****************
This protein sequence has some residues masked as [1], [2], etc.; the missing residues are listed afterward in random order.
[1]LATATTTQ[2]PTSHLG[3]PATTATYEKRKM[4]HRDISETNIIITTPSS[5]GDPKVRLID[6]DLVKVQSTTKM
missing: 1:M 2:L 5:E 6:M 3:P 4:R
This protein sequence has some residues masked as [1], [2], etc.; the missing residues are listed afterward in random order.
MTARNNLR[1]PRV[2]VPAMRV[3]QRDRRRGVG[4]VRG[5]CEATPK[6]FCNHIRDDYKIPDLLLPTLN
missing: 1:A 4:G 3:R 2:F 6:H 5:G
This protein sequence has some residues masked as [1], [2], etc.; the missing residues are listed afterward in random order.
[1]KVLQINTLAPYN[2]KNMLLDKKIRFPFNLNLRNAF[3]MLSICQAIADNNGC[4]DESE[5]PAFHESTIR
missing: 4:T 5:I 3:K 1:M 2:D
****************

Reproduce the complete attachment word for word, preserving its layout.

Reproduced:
This protein sequence has some residues masked as [1], [2], etc.; the missing residues are listed afterward in random order.
[1]LATATTTQ[2]PTSHLG[3]PATTATYEKRKM[4]HRDISETNIIITTPSS[5]GDPKVRLID[6]DLVKVQSTTKM
missing: 1:M 2:L 5:E 6:M 3:P 4:R
This protein sequence has some residues masked as [1], [2], etc.; the missing residues are listed afterward in random order.
MTARNNLR[1]PRV[2]VPAMRV[3]QRDRRRGVG[4]VRG[5]CEATPK[6]FCNHIRDDYKIPDLLLPTLN
missing: 1:A 4:G 3:R 2:F 6:H 5:G
This protein sequence has some residues masked as [1], [2], etc.; the missing residues are listed afterward in random order.
[1]KVLQINTLAPYN[2]KNMLLDKKIRFPFNLNLRNAF[3]MLSICQAIADNNGC[4]DESE[5]PAFHESTIR
missing: 4:T 5:I 3:K 1:M 2:D